To be kept;
There’s no filth to be cleansed.
With empty mind really
Penetrated, the dharmas
Have no life.
When you can be like this,
The ultimate attainment.
- Layman P’ang (740-808)
Song of the Precious Mirror Samadhi
By Dongshan Liangjie (807-869)
The Dharma of Thusness
is intimately transmitted by Buddhas and ancestors.
Now you have it;
preserve it well.
A silver bowl filled with snow,
a heron hidden in the moon.
Taken as similar, they are not the same;
Not distinguished, their places are known.
The meaning does not reside in the words,
but a pivotal moment brings it forth.
Move and you are trapped,
miss and you fall into doubt and vacillation.
Turning away and touching are both wrong,
for it is like a massive fire.
Just to portray it in literary form
is to stain it with defilement.
In darkest night it is perfectly clear;
in the light of dawn it is hidden.
It is a standard for all things;
its use removes all suffering.
Although it is not constructed,
it is not beyond words.
Like facing a precious mirror;
form and reflection behold each other.
You are not it,
but in truth it is you.
Like a newborn child,
it is fully endowed with five aspects:
No going, no coming, no arising, no abiding;
“Baba wawa”– is anything said or not?
In the end it says nothing,
for the words are not yet right.
In the hexagram “double fire,”
when main and subsidiary lines are transposed,
Piled up they become three;
the permutations make five.
Like the taste of the five-flavored herb,
like the five-pronged vajra.
Wondrously embraced within the complete,
drumming and singing begin together.
Penetrate the source and travel the pathways,
embrace the territory and treasure the roads.
You would do well to respect this;
do not neglect it.
Natural and wondrous,
it is not a matter of delusion or enlightenment.
Within causes and conditions, time and season,
it is serene and illuminating.
So minute it enters where there is no gap,
so vast it transcends dimension.
A hairsbreadth’s deviation,
and you are out tune.
Now there are sudden and gradual,
in which teachings and approaches arise.
With teachings and approaches distinguished,
each has its standard.
Whether teachings and approaches are mastered or not,
reality constantly flows.
Outside still and inside trembling,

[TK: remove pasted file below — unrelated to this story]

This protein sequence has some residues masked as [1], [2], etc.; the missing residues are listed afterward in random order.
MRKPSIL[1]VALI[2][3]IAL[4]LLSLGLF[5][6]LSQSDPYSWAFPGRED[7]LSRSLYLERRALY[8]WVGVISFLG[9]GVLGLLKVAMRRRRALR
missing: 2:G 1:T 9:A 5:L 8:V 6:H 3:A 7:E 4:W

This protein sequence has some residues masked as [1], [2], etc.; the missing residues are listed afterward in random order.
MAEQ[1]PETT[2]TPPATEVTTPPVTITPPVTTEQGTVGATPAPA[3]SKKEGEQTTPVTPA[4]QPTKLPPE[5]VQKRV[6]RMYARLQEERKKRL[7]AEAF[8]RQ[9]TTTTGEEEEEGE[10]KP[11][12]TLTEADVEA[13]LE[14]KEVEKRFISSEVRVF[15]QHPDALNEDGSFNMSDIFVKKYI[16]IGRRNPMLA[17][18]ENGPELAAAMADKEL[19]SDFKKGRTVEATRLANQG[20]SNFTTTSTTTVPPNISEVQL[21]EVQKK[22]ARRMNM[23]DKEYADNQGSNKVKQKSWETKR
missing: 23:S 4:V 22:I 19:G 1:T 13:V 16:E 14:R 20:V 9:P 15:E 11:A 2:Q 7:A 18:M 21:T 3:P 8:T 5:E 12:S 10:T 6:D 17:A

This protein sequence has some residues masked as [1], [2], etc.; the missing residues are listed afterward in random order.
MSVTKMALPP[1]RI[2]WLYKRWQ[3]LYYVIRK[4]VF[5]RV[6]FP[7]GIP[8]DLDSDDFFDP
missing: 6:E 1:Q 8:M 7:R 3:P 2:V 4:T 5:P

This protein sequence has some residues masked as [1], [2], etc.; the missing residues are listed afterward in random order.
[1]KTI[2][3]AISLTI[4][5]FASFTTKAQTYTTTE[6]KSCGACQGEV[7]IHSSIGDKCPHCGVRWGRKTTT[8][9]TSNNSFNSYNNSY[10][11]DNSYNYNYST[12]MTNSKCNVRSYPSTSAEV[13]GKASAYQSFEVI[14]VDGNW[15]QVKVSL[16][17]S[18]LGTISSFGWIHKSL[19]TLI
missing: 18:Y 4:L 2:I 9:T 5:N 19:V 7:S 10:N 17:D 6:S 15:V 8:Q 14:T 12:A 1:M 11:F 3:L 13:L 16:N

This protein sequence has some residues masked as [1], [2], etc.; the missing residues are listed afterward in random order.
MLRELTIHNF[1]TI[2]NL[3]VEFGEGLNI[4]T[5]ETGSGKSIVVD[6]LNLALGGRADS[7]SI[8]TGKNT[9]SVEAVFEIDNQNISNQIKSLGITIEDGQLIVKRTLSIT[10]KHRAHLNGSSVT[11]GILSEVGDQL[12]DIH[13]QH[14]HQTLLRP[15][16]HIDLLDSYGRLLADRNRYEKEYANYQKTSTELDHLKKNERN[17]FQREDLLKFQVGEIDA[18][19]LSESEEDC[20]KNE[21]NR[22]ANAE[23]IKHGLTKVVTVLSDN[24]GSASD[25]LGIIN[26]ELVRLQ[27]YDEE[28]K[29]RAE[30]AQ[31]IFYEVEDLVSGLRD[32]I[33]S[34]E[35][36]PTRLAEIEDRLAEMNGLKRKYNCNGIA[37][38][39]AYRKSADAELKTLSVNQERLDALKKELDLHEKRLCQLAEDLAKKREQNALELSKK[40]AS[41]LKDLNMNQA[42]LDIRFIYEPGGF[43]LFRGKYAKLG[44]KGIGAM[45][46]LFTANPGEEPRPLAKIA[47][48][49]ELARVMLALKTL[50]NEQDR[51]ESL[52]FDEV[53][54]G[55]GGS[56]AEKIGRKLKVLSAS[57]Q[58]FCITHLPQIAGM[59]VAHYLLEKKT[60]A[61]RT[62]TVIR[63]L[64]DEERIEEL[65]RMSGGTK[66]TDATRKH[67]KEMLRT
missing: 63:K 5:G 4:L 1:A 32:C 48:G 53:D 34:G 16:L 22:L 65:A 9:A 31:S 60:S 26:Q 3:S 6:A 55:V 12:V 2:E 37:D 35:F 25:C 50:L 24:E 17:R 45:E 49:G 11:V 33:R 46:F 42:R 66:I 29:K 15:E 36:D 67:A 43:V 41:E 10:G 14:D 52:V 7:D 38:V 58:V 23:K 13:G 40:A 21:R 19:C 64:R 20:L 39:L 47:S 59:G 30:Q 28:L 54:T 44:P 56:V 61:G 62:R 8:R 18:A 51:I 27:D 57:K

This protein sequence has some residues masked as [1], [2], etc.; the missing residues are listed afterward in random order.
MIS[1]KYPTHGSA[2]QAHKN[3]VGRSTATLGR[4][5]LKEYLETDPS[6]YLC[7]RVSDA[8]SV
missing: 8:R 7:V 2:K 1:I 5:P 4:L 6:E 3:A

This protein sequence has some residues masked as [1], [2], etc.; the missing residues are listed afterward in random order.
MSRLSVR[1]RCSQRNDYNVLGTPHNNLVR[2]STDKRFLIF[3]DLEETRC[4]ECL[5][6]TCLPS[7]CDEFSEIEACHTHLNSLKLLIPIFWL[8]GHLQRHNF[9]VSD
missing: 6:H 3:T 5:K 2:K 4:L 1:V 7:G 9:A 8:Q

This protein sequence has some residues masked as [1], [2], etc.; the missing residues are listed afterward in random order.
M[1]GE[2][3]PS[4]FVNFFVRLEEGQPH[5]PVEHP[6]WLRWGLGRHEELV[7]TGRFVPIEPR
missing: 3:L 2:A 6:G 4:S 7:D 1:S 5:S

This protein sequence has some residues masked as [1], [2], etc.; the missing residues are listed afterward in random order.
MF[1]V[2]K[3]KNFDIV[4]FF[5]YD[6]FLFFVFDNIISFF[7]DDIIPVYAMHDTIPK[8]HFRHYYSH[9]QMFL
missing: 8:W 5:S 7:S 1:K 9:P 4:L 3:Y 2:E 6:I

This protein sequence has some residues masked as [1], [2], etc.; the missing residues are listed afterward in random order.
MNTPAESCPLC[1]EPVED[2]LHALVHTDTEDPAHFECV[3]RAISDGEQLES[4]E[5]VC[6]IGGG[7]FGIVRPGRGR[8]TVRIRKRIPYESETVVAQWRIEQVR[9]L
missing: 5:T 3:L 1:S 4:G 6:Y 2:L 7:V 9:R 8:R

like tethered colts or cowering rats.
The ancient sages grieved for them,
and offered them the dharma.
Led by their inverted views,
they take black for white.
When inverted thinking stops,
the affirming mind naturally accords.
If you want to follow in the ancient tracks,
please observe the sages of the past.
One on the verge of realizing the Buddha Way
contemplated a tree for ten kalpas.
Like a battle-scarred tiger,
like a horse with shanks gone grey.
Because some are vulgar,
jeweled tables and ornate robes.
Because others are wide-eyed,
cats and white oxen.
With his archer’s skill,
Yi hit the mark at a hundred paces.
But when arrows meet head-on,
how could it be a matter of skill?
The wooden man starts to sing,
the stone woman gets up dancing.
It is not reached by feelings or consciousness,
how could it involve deliberation?
Ministers serve their lords,
children obey their parents.
Not obeying is not filial,
Failure to serve is no help.
With practice hidden, function secretly,
like a fool, like an idiot.
Just to continue in this way
is call the host within the host.
- Dongshan Liangjie (807-869 CE, China), Tozan Ryokai Daiosho (Jap.)
Berkeley Zen Center, Ancient Dragon Zen Gate Chants
Zen Poetry: Selected Quotations
Distributed on the Internet by Michael P. Garofalo
I Welcome Your Comments,
Ideas, Contributions, and Suggestions
A Short Biography of Mike Garofalo
Poetry Notebook III of Mike Garofalo
Zen Poetry: Selected Quotations VII
Available on the Net since January, 2000.
April 8, 2005
The Spirit of Gardening
Quotes for Gardeners
Cloud Hands: Tai Chi Chuan and Qi Gong
Haiku Poetry: Links, References, Resources